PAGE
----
I have recently been experiencing quite a free-flowing expression with my writing: without any effort, the words just seem to come out of me when I sit still and allow it. So, it was with a bit of surprise that I found myself sitting here with nothing really coming through me to share.
All too often in my life I have put so much pressure on myself to constantly be doing something to prove my worth to others and especially to myself, whether that be through sporting achievements, pushing myself at work, needing to get involved in other people’s problems, and even feeling like I need to always say something to offer something more during gaps of silence in a conversation. In essence, I was saying to myself, “You are not enough, you need to do more, more, more.”
But living under that belief actually contracts us and leads to so much exhaustion and unsettlement in our bodies when we are like a dog chasing its tail in an attempt to fill our days with activities that we feel we need to do in order to feel good about ourselves. Looking for relief by the tactic of ‘checking off the boxes’ on my to-do list has never resulted in any true sense of completion or contentment at the end of the day, but on the contrary has usually resulted in an attempt to fit in and add more things to do, well after my body was telling me it needed to go to bed.
Only after coming to the teachings of the Ageless Wisdom as presented by Serge Benhayon – and especially his book ‘Space’ in the trilogy of ‘Time, Space and all of us’ –have I come to a deep appreciation for all that these teachings offer.
But when we stay in a state of constant motion (both in our minds and through our bodies) and try to pack as many things into our day as possible out of a lack of self-worth, it compresses the particles in our body and does not allow us to tap into the space that could otherwise have given us the understanding or realisations that we needed to live our day with true purpose and in service without any need to do more to feel enough.
Have you ever been in a situation where you found yourself over-reacting to what someone said or you felt like you needed to jump in and ‘add your two cents’ to the conversation out of a fear that others might perceive you as not being competent or knowledgeable enough? I know I have! But I have recently noticed how when I just hold everyone with a sense of understanding and compassion, and instead sit quietly if nothing is coming to me anyways to express, this is all that is needed and in fact says a lot by offering a reflection of stillness to other people, especially if they are behaving in a way that is not in line with their true nature.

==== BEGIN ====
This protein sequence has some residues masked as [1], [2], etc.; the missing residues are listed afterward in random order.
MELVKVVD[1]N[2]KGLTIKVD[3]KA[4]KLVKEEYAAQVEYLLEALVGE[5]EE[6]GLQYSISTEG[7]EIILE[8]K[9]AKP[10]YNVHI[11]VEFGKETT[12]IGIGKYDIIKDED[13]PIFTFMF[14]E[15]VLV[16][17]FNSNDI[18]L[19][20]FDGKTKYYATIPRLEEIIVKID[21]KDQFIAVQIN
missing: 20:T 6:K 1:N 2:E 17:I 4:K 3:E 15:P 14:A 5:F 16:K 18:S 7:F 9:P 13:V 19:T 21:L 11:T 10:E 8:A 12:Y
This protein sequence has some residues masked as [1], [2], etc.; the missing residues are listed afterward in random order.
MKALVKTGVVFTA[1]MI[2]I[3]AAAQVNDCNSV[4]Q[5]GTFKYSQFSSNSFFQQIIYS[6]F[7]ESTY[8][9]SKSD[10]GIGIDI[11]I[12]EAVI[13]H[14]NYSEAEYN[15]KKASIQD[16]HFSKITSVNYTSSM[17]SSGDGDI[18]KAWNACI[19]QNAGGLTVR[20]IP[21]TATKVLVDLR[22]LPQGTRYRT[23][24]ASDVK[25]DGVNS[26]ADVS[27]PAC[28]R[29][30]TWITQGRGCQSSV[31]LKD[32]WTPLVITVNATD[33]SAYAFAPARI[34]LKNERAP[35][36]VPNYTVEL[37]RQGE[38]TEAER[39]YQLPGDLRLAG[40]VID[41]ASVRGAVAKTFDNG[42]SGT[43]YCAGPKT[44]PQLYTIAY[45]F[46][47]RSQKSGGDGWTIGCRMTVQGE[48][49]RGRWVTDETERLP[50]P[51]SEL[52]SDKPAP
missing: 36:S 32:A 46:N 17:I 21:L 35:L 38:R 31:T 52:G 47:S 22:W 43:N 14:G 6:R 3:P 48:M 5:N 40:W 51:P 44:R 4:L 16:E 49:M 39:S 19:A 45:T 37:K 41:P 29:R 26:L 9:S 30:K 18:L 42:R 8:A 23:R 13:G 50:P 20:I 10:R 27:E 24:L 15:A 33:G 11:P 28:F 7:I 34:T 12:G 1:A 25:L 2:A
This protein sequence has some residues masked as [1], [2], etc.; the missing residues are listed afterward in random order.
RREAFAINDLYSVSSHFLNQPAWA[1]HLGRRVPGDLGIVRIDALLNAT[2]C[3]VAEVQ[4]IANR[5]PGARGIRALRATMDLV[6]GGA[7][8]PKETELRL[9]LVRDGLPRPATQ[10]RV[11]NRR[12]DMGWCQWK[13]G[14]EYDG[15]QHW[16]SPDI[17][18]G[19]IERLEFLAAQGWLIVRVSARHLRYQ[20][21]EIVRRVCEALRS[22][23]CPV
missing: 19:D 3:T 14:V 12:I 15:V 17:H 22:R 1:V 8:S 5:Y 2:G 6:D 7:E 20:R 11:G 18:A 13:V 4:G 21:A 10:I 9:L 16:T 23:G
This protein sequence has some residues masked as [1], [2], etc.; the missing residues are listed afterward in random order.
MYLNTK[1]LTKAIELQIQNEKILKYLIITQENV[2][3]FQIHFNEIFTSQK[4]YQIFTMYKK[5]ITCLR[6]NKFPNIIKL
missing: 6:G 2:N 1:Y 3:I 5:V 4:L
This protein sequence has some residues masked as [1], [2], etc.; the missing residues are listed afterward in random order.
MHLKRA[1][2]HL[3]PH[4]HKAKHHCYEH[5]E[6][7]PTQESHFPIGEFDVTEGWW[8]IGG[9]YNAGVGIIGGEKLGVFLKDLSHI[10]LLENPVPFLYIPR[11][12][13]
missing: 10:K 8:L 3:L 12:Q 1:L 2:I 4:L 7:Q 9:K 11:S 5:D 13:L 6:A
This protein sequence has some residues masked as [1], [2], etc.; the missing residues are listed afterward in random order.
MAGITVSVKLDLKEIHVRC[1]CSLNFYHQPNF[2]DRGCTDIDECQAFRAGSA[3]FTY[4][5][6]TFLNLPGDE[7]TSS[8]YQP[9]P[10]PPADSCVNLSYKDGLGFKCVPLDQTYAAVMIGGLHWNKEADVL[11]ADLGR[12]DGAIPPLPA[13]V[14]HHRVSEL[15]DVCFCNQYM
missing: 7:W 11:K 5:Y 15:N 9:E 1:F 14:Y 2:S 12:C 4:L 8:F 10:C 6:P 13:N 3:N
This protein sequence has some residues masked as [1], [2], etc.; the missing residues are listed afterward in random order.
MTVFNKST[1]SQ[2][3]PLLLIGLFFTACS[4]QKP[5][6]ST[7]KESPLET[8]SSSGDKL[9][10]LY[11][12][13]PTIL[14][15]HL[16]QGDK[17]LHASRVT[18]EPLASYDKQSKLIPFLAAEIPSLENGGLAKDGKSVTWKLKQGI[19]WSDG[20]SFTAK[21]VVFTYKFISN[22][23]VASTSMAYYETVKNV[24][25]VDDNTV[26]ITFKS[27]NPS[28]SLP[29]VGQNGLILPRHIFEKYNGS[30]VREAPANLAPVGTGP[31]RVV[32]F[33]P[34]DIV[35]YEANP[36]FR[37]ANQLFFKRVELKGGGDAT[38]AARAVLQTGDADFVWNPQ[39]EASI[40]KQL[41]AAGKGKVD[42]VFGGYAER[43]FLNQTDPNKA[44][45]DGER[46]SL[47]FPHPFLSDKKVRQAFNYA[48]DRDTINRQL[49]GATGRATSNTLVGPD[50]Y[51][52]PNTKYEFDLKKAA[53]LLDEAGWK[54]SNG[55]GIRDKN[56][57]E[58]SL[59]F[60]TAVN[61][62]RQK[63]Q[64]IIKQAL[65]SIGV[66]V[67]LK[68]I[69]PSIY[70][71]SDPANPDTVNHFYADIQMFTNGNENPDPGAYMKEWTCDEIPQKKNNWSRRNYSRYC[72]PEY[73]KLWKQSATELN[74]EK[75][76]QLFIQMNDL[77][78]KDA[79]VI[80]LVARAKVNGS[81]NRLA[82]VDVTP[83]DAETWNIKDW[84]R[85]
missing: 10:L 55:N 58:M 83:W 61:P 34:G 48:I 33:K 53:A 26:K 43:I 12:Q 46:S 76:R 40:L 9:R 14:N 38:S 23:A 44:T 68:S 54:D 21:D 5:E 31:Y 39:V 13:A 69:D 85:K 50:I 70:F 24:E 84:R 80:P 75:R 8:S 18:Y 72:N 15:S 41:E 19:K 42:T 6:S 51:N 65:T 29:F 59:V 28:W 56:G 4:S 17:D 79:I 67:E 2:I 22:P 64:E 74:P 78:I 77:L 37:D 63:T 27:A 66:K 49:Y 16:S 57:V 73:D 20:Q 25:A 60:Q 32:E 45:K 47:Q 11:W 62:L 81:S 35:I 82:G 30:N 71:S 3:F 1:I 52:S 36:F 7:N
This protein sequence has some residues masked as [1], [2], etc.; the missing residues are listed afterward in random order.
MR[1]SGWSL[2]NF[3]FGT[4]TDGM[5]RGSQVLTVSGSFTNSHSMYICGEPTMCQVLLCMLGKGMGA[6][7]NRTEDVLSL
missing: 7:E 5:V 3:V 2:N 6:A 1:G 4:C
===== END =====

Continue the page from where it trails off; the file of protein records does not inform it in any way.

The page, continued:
As I previously mentioned, in the past, if there were any gaps of silence in a conversation I was having with someone, out of a feeling of anxiousness I would want to fill these gaps with more talking. In retrospect, what I had to say in those instances was really not needed and just random filler or ‘small talk,’ which never helps anyone gain a greater understanding or connection with each other. And another thing I have noticed is how being with someone in silence sometimes allows the space that is needed for one or a group to come to a deeper realisation or feeling to share, by talking in a way that you are truly listening to the other person instead of merely waiting for them to be finished so you can say what you wanted to say.
Even the cadence of our speech, where we allow ourselves to communicate patiently without rushing, can be felt as a deeper settlement and easiness in our bodies that is then passed on to the recipient of our words. I would say this can also be sensed in people’s writing, as evidenced by the frenetic way many people text each other. You can sometimes palpably feel the anxiousness and tension coming through the text in these situations, when people are scrambling to type a mile a minute and are not connecting to what their body wants to express, but only communicating through various mental ideals or beliefs.